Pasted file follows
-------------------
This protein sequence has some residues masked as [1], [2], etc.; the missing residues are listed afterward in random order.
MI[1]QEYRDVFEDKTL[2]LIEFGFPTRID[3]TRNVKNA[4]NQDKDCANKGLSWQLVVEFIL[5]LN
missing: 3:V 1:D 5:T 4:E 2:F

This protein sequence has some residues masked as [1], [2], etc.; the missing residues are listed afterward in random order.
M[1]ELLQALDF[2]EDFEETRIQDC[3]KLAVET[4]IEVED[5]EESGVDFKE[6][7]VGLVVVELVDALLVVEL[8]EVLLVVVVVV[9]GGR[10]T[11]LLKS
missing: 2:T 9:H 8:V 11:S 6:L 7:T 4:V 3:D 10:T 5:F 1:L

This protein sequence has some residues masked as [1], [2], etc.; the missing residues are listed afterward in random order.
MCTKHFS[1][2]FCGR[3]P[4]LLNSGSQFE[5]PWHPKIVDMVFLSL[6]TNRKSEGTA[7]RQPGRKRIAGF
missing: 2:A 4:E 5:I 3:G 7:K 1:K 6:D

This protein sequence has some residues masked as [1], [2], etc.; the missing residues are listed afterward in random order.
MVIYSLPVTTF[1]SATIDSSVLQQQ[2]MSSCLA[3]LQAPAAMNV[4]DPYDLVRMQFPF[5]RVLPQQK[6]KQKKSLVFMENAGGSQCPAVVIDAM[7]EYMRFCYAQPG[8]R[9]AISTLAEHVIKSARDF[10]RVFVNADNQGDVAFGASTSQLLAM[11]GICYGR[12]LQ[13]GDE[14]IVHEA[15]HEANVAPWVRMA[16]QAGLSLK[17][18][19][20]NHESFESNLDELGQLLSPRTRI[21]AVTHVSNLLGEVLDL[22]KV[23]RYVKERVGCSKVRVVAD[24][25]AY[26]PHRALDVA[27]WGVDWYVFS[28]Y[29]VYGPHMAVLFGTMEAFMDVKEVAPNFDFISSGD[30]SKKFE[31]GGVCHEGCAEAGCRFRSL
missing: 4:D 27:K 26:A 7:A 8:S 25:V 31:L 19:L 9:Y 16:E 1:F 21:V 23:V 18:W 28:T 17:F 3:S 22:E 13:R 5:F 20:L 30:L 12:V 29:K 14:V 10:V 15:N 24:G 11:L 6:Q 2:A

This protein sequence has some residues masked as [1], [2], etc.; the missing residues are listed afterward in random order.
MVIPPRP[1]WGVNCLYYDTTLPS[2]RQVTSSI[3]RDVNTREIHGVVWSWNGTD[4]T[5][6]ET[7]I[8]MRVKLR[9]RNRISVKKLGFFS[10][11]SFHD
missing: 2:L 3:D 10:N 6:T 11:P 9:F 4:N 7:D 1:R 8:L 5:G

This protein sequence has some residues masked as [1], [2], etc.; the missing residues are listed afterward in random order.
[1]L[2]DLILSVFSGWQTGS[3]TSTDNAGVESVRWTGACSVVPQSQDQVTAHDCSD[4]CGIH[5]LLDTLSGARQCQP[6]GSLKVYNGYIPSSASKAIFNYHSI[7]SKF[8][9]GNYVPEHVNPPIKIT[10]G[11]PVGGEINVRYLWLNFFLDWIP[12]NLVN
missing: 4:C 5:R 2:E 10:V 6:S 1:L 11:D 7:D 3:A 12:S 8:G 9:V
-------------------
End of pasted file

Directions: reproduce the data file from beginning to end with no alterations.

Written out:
This protein sequence has some residues masked as [1], [2], etc.; the missing residues are listed afterward in random order.
MI[1]QEYRDVFEDKTL[2]LIEFGFPTRID[3]TRNVKNA[4]NQDKDCANKGLSWQLVVEFIL[5]LN
missing: 3:V 1:D 5:T 4:E 2:F

This protein sequence has some residues masked as [1], [2], etc.; the missing residues are listed afterward in random order.
M[1]ELLQALDF[2]EDFEETRIQDC[3]KLAVET[4]IEVED[5]EESGVDFKE[6][7]VGLVVVELVDALLVVEL[8]EVLLVVVVVV[9]GGR[10]T[11]LLKS
missing: 2:T 9:H 8:V 11:S 6:L 7:T 4:V 3:D 10:T 5:F 1:L

This protein sequence has some residues masked as [1], [2], etc.; the missing residues are listed afterward in random order.
MCTKHFS[1][2]FCGR[3]P[4]LLNSGSQFE[5]PWHPKIVDMVFLSL[6]TNRKSEGTA[7]RQPGRKRIAGF
missing: 2:A 4:E 5:I 3:G 7:K 1:K 6:D

This protein sequence has some residues masked as [1], [2], etc.; the missing residues are listed afterward in random order.
MVIYSLPVTTF[1]SATIDSSVLQQQ[2]MSSCLA[3]LQAPAAMNV[4]DPYDLVRMQFPF[5]RVLPQQK[6]KQKKSLVFMENAGGSQCPAVVIDAM[7]EYMRFCYAQPG[8]R[9]AISTLAEHVIKSARDF[10]RVFVNADNQGDVAFGASTSQLLAM[11]GICYGR[12]LQ[13]GDE[14]IVHEA[15]HEANVAPWVRMA[16]QAGLSLK[17][18][19][20]NHESFESNLDELGQLLSPRTRI[21]AVTHVSNLLGEVLDL[22]KV[23]RYVKERVGCSKVRVVAD[24][25]AY[26]PHRALDVA[27]WGVDWYVFS[28]Y[29]VYGPHMAVLFGTMEAFMDVKEVAPNFDFISSGD[30]SKKFE[31]GGVCHEGCAEAGCRFRSL
missing: 4:D 27:K 26:A 7:A 8:S 25:V 31:L 19:L 9:Y 16:E 1:F 21:V 23:V 18:W 28:T 17:F 3:S 22:E 13:R 5:F 20:L 30:L 12:V 29:K 14:V 10:V 15:N 24:G 11:L 6:Q 2:A

This protein sequence has some residues masked as [1], [2], etc.; the missing residues are listed afterward in random order.
MVIPPRP[1]WGVNCLYYDTTLPS[2]RQVTSSI[3]RDVNTREIHGVVWSWNGTD[4]T[5][6]ET[7]I[8]MRVKLR[9]RNRISVKKLGFFS[10][11]SFHD
missing: 2:L 3:D 10:N 6:T 11:P 9:F 4:N 7:D 1:R 8:L 5:G

This protein sequence has some residues masked as [1], [2], etc.; the missing residues are listed afterward in random order.
[1]L[2]DLILSVFSGWQTGS[3]TSTDNAGVESVRWTGACSVVPQSQDQVTAHDCSD[4]CGIH[5]LLDTLSGARQCQP[6]GSLKVYNGYIPSSASKAIFNYHSI[7]SKF[8][9]GNYVPEHVNPPIKIT[10]G[11]PVGGEINVRYLWLNFFLDWIP[12]NLVN
missing: 4:C 5:R 2:E 10:V 6:S 1:L 11:D 7:D 3:A 12:S 8:G 9:V